Taken from the Warsop website:-
The Warsop family has been hand making cricket bats since 1870 and have passed the craft down through the generations. It all began with Benjamin Warsop who moved from Nottingham to London to set up his Cricket Bat workshop in St Johns Wood. Along with the help of his four sons; Alfred, Arthur, Frank and Walter, pictured here each holding a tool of the cricket bat making trade. Though they would only be operating on a comparatively small scale at this stage, one of these early Warsop Bats won a First order of merit at the Centennial International Exhibition at Melbourne in 1888.
In this same year, B.Warsop and Sons felled a tree in Boreham, Essex which was 101 feet high and 5ft 9 inches in diameter. This enormous tree had been planted in 1835, making it three times the age of a normal cricket bat willow and felled for the 'sole purpose of making bats' Ben described it as 'sound as a bell' and subsequently made 1,179 cricket bats from it.
The order book in these first 20 years of business show that Benjamin Warsop and his sons were supply large and regular quantities of cricket bats to Slazenger, Wisden and Junior Army and Navy stores, as well as clubs, schools and individuals. In 1893 Ben received an order from the master himself; W.G. Grace Esq. 18 May 1893; 2 Patents £2 & 1 Patent £1, this is presumed to be the price of their most famed bat at the time, the 'Conqueror'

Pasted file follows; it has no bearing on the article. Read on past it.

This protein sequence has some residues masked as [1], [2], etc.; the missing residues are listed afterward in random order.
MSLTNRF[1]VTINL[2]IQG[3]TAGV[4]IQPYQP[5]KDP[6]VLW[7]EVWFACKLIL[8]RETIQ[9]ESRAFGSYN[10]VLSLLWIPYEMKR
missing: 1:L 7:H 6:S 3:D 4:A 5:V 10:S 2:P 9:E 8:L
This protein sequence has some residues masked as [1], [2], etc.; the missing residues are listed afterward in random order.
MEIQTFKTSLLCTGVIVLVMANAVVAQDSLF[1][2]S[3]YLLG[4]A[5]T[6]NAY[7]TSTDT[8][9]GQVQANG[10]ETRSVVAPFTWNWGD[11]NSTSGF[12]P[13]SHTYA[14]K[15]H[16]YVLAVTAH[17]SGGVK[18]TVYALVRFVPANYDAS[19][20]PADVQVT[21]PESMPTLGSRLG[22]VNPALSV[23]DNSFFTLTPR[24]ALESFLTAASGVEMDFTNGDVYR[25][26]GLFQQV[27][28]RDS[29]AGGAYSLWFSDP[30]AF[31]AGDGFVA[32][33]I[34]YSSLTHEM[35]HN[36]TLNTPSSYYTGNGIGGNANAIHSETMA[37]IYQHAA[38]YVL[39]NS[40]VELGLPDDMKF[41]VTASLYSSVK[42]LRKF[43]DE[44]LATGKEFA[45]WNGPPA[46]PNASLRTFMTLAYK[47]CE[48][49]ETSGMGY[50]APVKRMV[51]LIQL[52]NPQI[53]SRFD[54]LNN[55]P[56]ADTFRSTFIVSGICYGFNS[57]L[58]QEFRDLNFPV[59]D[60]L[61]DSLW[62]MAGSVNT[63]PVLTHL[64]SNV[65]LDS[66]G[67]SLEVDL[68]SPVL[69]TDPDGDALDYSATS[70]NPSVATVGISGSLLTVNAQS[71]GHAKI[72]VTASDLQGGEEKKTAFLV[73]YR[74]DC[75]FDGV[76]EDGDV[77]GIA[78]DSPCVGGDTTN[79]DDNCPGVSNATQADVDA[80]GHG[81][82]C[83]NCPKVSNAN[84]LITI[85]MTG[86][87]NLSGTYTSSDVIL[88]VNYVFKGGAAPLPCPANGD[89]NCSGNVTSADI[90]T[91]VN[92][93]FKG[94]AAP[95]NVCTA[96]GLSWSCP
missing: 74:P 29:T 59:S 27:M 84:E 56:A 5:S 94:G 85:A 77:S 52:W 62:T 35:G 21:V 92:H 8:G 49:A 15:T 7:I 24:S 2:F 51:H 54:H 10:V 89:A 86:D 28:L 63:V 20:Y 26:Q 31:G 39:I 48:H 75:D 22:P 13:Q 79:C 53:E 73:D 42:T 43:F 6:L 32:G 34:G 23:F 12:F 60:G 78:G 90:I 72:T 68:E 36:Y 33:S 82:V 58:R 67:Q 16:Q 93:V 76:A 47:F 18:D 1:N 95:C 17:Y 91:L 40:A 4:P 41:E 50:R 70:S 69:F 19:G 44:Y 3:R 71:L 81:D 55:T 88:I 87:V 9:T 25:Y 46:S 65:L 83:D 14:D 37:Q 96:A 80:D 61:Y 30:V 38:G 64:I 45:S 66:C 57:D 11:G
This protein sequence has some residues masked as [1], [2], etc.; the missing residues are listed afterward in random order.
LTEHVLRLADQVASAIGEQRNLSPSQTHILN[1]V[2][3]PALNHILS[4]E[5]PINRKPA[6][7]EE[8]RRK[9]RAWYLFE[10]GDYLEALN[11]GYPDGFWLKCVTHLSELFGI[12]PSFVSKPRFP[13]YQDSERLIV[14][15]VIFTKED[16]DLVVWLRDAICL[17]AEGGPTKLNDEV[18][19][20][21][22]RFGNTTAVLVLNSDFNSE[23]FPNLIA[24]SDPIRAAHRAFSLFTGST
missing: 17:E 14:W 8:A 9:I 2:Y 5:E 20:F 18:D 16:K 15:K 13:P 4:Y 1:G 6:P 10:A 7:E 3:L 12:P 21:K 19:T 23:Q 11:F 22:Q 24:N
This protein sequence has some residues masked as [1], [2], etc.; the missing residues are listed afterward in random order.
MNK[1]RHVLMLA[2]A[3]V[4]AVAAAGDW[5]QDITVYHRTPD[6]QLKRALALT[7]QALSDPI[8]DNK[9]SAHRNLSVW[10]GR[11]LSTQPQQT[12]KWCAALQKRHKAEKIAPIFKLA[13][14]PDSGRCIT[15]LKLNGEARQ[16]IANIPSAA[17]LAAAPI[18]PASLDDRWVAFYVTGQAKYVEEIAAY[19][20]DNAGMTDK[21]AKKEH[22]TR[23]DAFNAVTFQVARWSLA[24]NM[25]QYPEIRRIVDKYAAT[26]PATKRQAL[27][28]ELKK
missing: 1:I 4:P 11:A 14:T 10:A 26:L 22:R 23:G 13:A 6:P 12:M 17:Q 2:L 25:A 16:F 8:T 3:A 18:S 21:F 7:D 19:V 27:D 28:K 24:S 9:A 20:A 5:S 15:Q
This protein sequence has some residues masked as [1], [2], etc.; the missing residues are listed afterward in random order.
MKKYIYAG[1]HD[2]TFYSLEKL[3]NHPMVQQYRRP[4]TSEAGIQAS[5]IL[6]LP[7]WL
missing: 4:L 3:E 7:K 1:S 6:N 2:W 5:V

At the turn of the century, The workshops moved from Charles Street to another part of St Johns Wood; Park Road which was to the south of Lord's Cricket Ground. The workshop was situated down a broad Alley called Grove Gardens, which backed onto the Regents Canal and the railway line. Benjamin was joined at this time by George Hunt who had learnt his trade from Venables of Lee Green, Blackheath, Stuart Surridge and George Bussey, he stayed with the firm for more than half a century. In 1907, after six years of working together they were in the big league supplying Harrods Stores Ltd and Rio Cricket & Athletic Association of Brazil with world class cricket bats.
Securing enough Willow to keep pace with the increasing orders became a problem and in 1909 a timber account was started and a drive to find new growers. The news that Warsop were looking for Willow trees for cricket bat making spread around and letters poured in from county councils and estate owners. At the outbreak of war in 1914, Benjamin was fortunate to have a full stock of willow and probably had to buy comparatively few clefts in the following five years, when he began buying again in 1919 prices had risen considerably.